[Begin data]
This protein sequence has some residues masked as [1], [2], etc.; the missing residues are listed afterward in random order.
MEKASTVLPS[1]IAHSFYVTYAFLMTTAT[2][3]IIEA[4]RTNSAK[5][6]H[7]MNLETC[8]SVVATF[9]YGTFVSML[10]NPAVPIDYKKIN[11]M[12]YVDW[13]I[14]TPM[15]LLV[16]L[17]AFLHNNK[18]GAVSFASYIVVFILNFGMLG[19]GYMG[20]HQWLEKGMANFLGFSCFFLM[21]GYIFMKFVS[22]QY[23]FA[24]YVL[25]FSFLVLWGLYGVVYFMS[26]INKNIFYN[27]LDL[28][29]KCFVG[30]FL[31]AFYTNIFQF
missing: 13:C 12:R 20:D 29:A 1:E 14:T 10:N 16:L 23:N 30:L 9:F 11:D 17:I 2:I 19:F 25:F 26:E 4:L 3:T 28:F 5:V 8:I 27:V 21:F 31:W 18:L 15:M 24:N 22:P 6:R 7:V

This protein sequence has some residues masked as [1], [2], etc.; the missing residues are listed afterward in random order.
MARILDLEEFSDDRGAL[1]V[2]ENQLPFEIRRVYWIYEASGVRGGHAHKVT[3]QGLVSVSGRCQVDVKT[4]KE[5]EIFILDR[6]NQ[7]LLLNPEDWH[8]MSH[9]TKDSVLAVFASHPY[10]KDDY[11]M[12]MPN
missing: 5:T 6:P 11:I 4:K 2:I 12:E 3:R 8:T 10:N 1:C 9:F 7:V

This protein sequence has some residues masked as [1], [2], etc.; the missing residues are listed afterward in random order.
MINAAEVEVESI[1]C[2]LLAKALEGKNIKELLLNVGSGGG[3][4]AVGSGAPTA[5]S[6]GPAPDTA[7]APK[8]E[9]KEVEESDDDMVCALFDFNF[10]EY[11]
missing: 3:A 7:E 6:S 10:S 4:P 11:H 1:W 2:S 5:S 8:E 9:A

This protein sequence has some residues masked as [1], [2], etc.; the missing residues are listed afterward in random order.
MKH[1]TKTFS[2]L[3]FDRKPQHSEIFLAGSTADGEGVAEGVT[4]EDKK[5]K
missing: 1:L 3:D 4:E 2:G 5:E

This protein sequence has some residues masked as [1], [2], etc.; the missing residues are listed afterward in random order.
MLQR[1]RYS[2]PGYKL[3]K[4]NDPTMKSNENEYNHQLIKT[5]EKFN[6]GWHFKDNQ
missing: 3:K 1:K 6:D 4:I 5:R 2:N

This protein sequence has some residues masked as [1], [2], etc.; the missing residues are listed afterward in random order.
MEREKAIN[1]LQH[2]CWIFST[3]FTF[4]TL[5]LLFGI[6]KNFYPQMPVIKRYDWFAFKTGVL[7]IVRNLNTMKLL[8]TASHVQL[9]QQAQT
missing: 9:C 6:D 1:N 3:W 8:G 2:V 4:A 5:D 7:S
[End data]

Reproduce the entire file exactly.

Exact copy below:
This protein sequence has some residues masked as [1], [2], etc.; the missing residues are listed afterward in random order.
MEKASTVLPS[1]IAHSFYVTYAFLMTTAT[2][3]IIEA[4]RTNSAK[5][6]H[7]MNLETC[8]SVVATF[9]YGTFVSML[10]NPAVPIDYKKIN[11]M[12]YVDW[13]I[14]TPM[15]LLV[16]L[17]AFLHNNK[18]GAVSFASYIVVFILNFGMLG[19]GYMG[20]HQWLEKGMANFLGFSCFFLM[21]GYIFMKFVS[22]QY[23]FA[24]YVL[25]FSFLVLWGLYGVVYFMS[26]INKNIFYN[27]LDL[28][29]KCFVG[30]FL[31]AFYTNIFQF
missing: 13:C 12:R 20:D 29:A 1:E 14:T 10:N 16:L 23:N 30:L 9:F 11:D 17:I 2:I 19:F 25:F 26:E 4:L 3:T 28:F 5:V 8:I 27:V 21:F 31:W 18:L 15:M 24:N 22:P 6:R 7:V

This protein sequence has some residues masked as [1], [2], etc.; the missing residues are listed afterward in random order.
MARILDLEEFSDDRGAL[1]V[2]ENQLPFEIRRVYWIYEASGVRGGHAHKVT[3]QGLVSVSGRCQVDVKT[4]KE[5]EIFILDR[6]NQ[7]LLLNPEDWH[8]MSH[9]TKDSVLAVFASHPY[10]KDDY[11]M[12]MPN
missing: 5:T 6:P 11:I 4:K 2:I 12:E 3:R 8:T 10:N 1:C 9:F 7:V

This protein sequence has some residues masked as [1], [2], etc.; the missing residues are listed afterward in random order.
MINAAEVEVESI[1]C[2]LLAKALEGKNIKELLLNVGSGGG[3][4]AVGSGAPTA[5]S[6]GPAPDTA[7]APK[8]E[9]KEVEESDDDMVCALFDFNF[10]EY[11]
missing: 3:A 7:E 6:S 10:S 4:P 11:H 1:W 2:S 5:S 8:E 9:A

This protein sequence has some residues masked as [1], [2], etc.; the missing residues are listed afterward in random order.
MKH[1]TKTFS[2]L[3]FDRKPQHSEIFLAGSTADGEGVAEGVT[4]EDKK[5]K
missing: 1:L 3:D 4:E 2:G 5:E

This protein sequence has some residues masked as [1], [2], etc.; the missing residues are listed afterward in random order.
MLQR[1]RYS[2]PGYKL[3]K[4]NDPTMKSNENEYNHQLIKT[5]EKFN[6]GWHFKDNQ
missing: 3:K 1:K 6:D 4:I 5:R 2:N

This protein sequence has some residues masked as [1], [2], etc.; the missing residues are listed afterward in random order.
MEREKAIN[1]LQH[2]CWIFST[3]FTF[4]TL[5]LLFGI[6]KNFYPQMPVIKRYDWFAFKTGVL[7]IVRNLNTMKLL[8]TASHVQL[9]QQAQT
missing: 9:C 6:D 1:N 3:W 8:G 2:V 4:A 5:D 7:S